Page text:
Glenwood Springs, CO Colorado
This headline of a Feb. 20 Forbes article, written by Angelo M. Codevilla, Professor Emeritus of International Relations at Boston University and a Fellow of the Claremont Institute, really got my attention: “As Country Club Republicans Link Up With The Democrat Ruling Class, Millions of Voters Are Orphaned.”
As one of the “orphaned voters,” this term resonated and prompted my interest, as I hope it may with others who feel “betrayed” by many of our leaders. The first paragraph drew me in, since it is a concise, accurate description of our “political DC dilemma.”
“On January 1, 2013, one third of Republican congressmen, following their leaders, joined with nearly all Democrats to legislate higher taxes and more subsidies for Democratic constituencies. Two thirds voted no, following the people who had elected them. For generations, the Republican Party had presented itself as the political vehicle for Americans whose opposition to ever-bigger government financed by ever-higher taxes makes them a ‘country class.’ Yet modern Republican leaders, with the exception of the Reagan Administration, have been partners in the expansion of government, indeed in the growth of a government-based ‘ruling class.’ They have relished that role despite their voters. Thus these leaders gradually solidified their choice to no longer represent what had been their constituency, but to openly adopt the identity of junior partners in that ruling class. They have relished that role despite their voters. Thus these leaders gradually solidified their choice to no longer represent what had been their constituency, but to openly adopt the identity of junior partners in that ruling class. By repeatedly passing bills that contradict the identity of Republican voters and of the majority of Republican elected representatives, the Republican leadership has made political orphans of millions of Americans. In short, at the outset of 2013 a substantial portion of America finds itself un-represented, while Republican leaders increasingly represent only themselves.”
See what I mean? It is a long article, but every meaningful and enlightening. I hope you will “link and learn”: http://www.forbes.com/sites/realspin/2013/02/20/as-country-club-republicans-link-up-with-the-democratic-ruling-class-millions-of-voters-are-orphaned/.
Needless to say, you’ll not find this in the liberal press.
Current proposals by gas companies to develop gas in the Thompson Divide strikes me as distinct from other issues in the valley. This is an issue that has gained broad spectrum local opposition. Citizens, local governments, civic institutions all support protecting the Thompson Divide from gas exploitation. We are all united on this front, so let’s make sure to make our voices heard.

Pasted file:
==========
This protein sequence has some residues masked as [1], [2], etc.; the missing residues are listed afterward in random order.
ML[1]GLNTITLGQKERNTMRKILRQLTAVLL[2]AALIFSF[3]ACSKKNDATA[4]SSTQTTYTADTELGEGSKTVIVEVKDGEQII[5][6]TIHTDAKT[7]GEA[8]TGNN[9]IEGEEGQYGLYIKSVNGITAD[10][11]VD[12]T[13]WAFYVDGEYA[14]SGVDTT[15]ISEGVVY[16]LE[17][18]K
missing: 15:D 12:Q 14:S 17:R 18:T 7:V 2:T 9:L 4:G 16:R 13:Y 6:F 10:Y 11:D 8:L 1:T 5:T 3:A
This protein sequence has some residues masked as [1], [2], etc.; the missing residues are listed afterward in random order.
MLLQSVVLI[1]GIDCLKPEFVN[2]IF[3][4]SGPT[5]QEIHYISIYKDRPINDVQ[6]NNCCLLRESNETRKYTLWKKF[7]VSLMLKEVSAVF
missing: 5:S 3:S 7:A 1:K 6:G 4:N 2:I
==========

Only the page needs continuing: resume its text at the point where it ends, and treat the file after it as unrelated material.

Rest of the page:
Citizen action and involvement, attending meetings, speaking out and writing to our elected officials and federal land managers (the BLM and Forest Service) are all needed in service to our local lands.
With this in mind I encourage people to attend the public meeting hosted by Pitkin County at 6 p.m. Wednesday, Feb. 27, at Carbondale Town Hall. Representatives from gas companies, Pitkin County, the BLM and Forest Service will all be there – this is our chance to speak out for the protection of the Thompson Divide.
After just viewing the 2008 documentary “Sprawling From Grace” I would like to suggest that our civic leaders and decision makers view it as well. It is available through the public library system.
This film shows what is possible and what society must work toward in order for a vibrant downtown community to flourish, with pedestrian traffic the only part of the whole picture. It shows what other cities are in the processes of accomplishing.
Apparently none of our current city leaders have in mind the enjoyment of outdoor cafes or relaxing on a bench to people watch or read a paper. The noise and fumes of vehicles disrupts what could be a pleasant experience to locals and visitors alike.
Sharon R. Davis-Bell
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Former Carbondale trustee Katrina Byars said she wants to bring a voice of environmental sustainability to the commission, and believes her opponent has served long enough.